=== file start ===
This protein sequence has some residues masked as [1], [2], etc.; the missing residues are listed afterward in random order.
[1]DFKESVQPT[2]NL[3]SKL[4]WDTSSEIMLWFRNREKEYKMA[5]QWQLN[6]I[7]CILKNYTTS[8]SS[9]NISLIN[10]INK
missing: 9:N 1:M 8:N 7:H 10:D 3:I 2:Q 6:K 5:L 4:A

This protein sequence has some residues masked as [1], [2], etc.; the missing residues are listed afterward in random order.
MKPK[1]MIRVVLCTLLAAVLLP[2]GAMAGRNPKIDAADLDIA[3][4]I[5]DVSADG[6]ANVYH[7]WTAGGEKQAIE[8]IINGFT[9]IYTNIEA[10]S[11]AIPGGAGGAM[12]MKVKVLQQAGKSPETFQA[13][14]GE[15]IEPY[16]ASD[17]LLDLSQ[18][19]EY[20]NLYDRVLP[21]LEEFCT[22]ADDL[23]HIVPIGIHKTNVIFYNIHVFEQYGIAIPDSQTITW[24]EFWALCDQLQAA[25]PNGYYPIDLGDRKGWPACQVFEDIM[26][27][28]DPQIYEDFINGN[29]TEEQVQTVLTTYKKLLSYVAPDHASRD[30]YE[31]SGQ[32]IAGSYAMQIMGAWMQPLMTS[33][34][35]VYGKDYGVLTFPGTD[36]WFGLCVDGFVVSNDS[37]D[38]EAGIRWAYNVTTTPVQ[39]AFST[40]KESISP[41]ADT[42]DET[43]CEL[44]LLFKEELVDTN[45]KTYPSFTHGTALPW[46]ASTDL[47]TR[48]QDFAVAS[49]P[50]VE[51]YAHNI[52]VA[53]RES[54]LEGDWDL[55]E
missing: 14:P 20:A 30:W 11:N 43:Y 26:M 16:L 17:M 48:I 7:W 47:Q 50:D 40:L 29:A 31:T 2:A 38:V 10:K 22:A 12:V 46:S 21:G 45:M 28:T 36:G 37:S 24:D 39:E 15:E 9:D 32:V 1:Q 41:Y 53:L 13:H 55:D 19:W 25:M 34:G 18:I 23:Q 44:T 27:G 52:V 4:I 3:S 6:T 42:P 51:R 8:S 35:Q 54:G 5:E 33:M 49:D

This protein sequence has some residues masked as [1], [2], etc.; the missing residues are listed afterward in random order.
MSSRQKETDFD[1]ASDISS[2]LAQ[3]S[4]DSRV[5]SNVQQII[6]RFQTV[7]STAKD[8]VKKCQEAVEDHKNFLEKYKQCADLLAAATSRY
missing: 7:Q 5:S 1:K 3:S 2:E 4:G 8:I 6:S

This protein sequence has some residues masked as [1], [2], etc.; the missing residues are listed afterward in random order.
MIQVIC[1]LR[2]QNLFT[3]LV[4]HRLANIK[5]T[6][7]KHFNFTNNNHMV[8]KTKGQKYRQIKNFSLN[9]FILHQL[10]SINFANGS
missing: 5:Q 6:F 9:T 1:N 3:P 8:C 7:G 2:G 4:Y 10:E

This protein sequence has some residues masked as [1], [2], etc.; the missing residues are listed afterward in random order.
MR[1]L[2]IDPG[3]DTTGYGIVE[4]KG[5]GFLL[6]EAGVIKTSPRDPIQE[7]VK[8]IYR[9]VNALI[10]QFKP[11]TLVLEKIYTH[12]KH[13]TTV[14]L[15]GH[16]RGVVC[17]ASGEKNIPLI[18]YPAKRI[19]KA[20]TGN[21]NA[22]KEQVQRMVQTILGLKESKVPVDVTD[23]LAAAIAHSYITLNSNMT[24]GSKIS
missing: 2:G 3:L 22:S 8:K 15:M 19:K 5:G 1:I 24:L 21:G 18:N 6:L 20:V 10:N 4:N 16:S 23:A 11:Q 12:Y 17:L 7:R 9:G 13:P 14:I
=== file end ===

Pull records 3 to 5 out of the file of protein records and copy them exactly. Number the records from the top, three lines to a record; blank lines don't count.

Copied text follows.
This protein sequence has some residues masked as [1], [2], etc.; the missing residues are listed afterward in random order.
MSSRQKETDFD[1]ASDISS[2]LAQ[3]S[4]DSRV[5]SNVQQII[6]RFQTV[7]STAKD[8]VKKCQEAVEDHKNFLEKYKQCADLLAAATSRY
missing: 7:Q 5:S 1:K 3:S 2:E 4:G 8:I 6:S

This protein sequence has some residues masked as [1], [2], etc.; the missing residues are listed afterward in random order.
MIQVIC[1]LR[2]QNLFT[3]LV[4]HRLANIK[5]T[6][7]KHFNFTNNNHMV[8]KTKGQKYRQIKNFSLN[9]FILHQL[10]SINFANGS
missing: 5:Q 6:F 9:T 1:N 3:P 8:C 7:G 2:G 4:Y 10:E

This protein sequence has some residues masked as [1], [2], etc.; the missing residues are listed afterward in random order.
MR[1]L[2]IDPG[3]DTTGYGIVE[4]KG[5]GFLL[6]EAGVIKTSPRDPIQE[7]VK[8]IYR[9]VNALI[10]QFKP[11]TLVLEKIYTH[12]KH[13]TTV[14]L[15]GH[16]RGVVC[17]ASGEKNIPLI[18]YPAKRI[19]KA[20]TGN[21]NA[22]KEQVQRMVQTILGLKESKVPVDVTD[23]LAAAIAHSYITLNSNMT[24]GSKIS
missing: 2:G 3:L 22:S 8:K 15:M 19:K 5:G 1:I 24:L 21:G 18:N 6:L 20:V 10:N 4:N 16:S 23:A 11:Q 12:Y 17:L 7:R 9:G 13:P 14:I